For all that The Sun took to opportunity to reinforce the stereotype that the Americans don't get football on their front page yesterday, the USA are rated the World's 14th best team and they proved last night that they are easily able to hold their own against a shoddy England team.
And despite what The Sun says, American sports analysis in general is some of the best in the world and among those who get football, their writing is superb.
Take this piece in today's New York Times. Sitting alongside the normal match report, it's a colour article which takes as its base the 'Hands Theory'. That's the idea that the reason that Americans don't get football is because it doesn't involve playing with your hands. Baseball, American Football and Basketball - the triumverate of US sports - are all played with the hands and American kids all learn the basics of hand-eye co-ordination at a very early age as they chuck a ball around (of whatever size or shape) in the backyard.
(A sidenote to those readers who ask about ice hockey. It's very much the poor relation in US sports terms and the sides are all dominated by Canadians and Europeans. And anyway, the skills are mainly to with control of the puck with a stick held in the hands.)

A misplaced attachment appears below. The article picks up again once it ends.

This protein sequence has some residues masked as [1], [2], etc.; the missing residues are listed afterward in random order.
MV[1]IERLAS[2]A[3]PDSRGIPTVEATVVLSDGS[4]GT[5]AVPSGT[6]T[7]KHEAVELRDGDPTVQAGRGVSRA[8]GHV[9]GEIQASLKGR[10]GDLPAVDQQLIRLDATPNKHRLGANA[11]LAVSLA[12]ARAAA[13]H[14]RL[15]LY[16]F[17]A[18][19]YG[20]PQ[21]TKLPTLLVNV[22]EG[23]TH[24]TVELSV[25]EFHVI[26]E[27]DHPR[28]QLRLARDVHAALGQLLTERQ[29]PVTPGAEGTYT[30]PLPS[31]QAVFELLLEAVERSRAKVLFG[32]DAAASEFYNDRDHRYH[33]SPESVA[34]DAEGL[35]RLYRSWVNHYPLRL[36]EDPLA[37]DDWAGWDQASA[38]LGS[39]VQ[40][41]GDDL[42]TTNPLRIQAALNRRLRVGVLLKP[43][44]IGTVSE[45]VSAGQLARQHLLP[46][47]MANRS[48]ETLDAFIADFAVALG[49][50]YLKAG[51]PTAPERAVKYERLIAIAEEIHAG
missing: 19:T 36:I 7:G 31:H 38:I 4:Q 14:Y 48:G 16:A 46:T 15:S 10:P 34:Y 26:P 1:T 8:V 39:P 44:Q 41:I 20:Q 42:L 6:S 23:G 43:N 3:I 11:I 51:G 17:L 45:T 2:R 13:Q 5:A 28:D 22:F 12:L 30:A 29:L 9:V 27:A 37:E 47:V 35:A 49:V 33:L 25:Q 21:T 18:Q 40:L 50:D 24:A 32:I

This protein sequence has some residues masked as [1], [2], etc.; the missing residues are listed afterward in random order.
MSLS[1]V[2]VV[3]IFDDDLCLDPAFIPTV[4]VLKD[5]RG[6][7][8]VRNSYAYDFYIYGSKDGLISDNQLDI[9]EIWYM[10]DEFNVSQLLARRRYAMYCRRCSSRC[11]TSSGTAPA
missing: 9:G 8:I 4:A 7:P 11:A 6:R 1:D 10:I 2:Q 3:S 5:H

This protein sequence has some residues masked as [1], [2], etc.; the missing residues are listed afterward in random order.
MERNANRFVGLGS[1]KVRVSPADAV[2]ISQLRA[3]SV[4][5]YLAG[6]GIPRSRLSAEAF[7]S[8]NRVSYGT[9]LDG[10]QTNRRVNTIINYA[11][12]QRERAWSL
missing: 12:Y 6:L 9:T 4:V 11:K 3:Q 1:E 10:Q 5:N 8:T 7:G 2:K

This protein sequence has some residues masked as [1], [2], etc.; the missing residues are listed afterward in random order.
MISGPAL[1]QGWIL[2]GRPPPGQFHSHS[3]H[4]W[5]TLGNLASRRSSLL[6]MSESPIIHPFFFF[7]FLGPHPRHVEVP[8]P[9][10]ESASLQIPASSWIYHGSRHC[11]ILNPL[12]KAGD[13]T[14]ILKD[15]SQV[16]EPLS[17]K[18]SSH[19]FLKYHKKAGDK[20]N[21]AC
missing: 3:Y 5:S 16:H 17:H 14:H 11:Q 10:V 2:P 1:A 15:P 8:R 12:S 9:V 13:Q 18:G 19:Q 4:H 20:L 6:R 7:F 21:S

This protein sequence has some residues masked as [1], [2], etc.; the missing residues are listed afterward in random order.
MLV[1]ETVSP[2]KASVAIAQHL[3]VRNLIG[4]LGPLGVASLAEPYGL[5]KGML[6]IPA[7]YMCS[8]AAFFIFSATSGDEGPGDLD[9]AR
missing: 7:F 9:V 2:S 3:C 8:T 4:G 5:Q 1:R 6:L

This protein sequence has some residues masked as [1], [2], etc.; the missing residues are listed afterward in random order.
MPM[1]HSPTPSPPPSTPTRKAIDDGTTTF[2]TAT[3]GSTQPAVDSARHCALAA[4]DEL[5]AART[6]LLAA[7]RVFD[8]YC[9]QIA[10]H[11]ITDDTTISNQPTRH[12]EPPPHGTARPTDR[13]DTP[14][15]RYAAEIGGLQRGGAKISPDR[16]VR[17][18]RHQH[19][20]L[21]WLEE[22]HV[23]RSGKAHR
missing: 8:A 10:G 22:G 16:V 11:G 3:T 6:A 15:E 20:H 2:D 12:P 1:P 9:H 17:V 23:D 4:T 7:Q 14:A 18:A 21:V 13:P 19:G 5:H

Back to the Hands Theory. The article notes that the one position in football where hands are all important is the goalkeeper. Tim Howard, Brad Friedel and Casey Kellar were all good performers at 'traditional' US sports and all have more than held their own in the top leagues. In England we have produced some good goalkeepers. But I can't name any since Gordon Banks who would be considered to be world class.
Annoyed with jingoistic English newspaper coverage of the World Cup - look to America.